• Create long-term relationships on your website. Set up an e-mail list so you can regularly share new products or discounts. Start writing a blog so people keep coming back to your site. The trust this engenders will transform them from potential customers to regulars.
  • Recruit new employees who see your website. People search online for jobs. Obviously, your website can inform them about what makes your business a great place to work. You can also let them apply online, while you have their attention.
  • Tweak your site to shift your marketing strategy easily. If you feel like the website isn’t working, try changing your content, or improving your search engine optimization. Test multiple approaches until you find one that works. This is something you can’t do with more traditional ads.
  • Use your website to streamline your business processes. I design with WordPress, a platform that allows users to add all sorts of functionality to a website. You can build in reservations systems, e-commerce, chatbots, and automated e-mail lists, among a million other things. So your website can give you more time to do the things that require your expertise.

Now, it might be true that you’ve gotten along fine in some or all of these areas without employing a website. But if your competitors have one, all of these advantages are theirs.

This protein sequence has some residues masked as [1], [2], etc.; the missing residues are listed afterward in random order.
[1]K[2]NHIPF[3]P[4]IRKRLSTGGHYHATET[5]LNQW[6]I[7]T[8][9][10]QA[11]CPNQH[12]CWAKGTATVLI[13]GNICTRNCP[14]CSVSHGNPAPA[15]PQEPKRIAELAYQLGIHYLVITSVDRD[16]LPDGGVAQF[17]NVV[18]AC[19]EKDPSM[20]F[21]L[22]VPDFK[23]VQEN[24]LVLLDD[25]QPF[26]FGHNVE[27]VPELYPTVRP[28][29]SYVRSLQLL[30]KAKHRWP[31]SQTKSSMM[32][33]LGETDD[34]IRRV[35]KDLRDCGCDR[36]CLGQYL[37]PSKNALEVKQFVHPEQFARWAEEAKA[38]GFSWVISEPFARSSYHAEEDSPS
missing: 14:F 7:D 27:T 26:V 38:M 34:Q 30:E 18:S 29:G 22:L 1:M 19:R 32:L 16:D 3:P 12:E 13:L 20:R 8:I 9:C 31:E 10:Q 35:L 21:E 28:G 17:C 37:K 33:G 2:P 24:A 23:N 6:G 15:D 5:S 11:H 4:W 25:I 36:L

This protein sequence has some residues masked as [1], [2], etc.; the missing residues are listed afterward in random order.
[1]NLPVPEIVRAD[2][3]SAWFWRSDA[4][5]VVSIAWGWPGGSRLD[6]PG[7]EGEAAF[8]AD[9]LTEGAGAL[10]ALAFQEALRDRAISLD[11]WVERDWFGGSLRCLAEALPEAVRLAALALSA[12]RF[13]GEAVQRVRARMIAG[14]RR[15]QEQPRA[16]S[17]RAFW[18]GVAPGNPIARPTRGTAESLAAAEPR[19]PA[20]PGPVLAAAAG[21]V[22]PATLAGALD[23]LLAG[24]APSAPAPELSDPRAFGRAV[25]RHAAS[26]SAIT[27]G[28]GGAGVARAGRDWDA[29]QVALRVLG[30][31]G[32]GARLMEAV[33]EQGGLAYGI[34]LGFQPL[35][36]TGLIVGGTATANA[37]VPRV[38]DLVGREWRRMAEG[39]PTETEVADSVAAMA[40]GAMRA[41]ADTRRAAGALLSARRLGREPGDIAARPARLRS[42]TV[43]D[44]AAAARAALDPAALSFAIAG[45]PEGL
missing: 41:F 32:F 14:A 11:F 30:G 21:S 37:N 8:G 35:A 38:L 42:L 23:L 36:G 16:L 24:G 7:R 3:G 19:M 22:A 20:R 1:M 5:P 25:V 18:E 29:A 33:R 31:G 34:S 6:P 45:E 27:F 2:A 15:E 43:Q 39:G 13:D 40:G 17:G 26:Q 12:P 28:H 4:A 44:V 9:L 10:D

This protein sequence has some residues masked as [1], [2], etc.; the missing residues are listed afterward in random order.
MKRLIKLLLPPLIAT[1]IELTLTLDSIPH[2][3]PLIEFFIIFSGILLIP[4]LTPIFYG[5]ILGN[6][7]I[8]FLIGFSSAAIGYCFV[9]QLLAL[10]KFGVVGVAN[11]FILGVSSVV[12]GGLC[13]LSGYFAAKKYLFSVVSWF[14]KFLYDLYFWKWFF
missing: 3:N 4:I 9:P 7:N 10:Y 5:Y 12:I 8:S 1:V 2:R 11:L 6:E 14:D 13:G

Website vs. Everything Else

Compare all of that to television or radio ads. With the rise of technology like streaming television, that spot on the evening news just won’t be seen by as many viewers. And are they even watching commercials, or channel surfing? If they do watch the commercials, are they high-intent viewers? Or are you just hoping they’ll remember your business days later, when they need it?

Or consider print advertising, which lasts longer, but has seen similar declines in readership. Also, print ads are static, and offer you no data. It’s hard to tell what people are responding to, or to change your approach quickly.

At this point, you’re probably thinking about social media. It’s true that social media checks a lot of the boxes that more traditional forms of marketing cannot. But it’s also true that social media platforms limit the content and style of your profile and postings. You might have noticed, too, that a lot of the activity on social media platforms can be… un-business-like. Essentially, you’re playing in someone else’s sandbox, which limits your ability to establish your brand.

An Ideal Website

Imagine you own an Italian restaurant, and you’re building a website. That site could include the following:

  1. A menu page with detailed descriptions of all of your dishes
  2. A photo gallery of your chef at work and the beautifully plated dishes he or she prepares (people love food photos)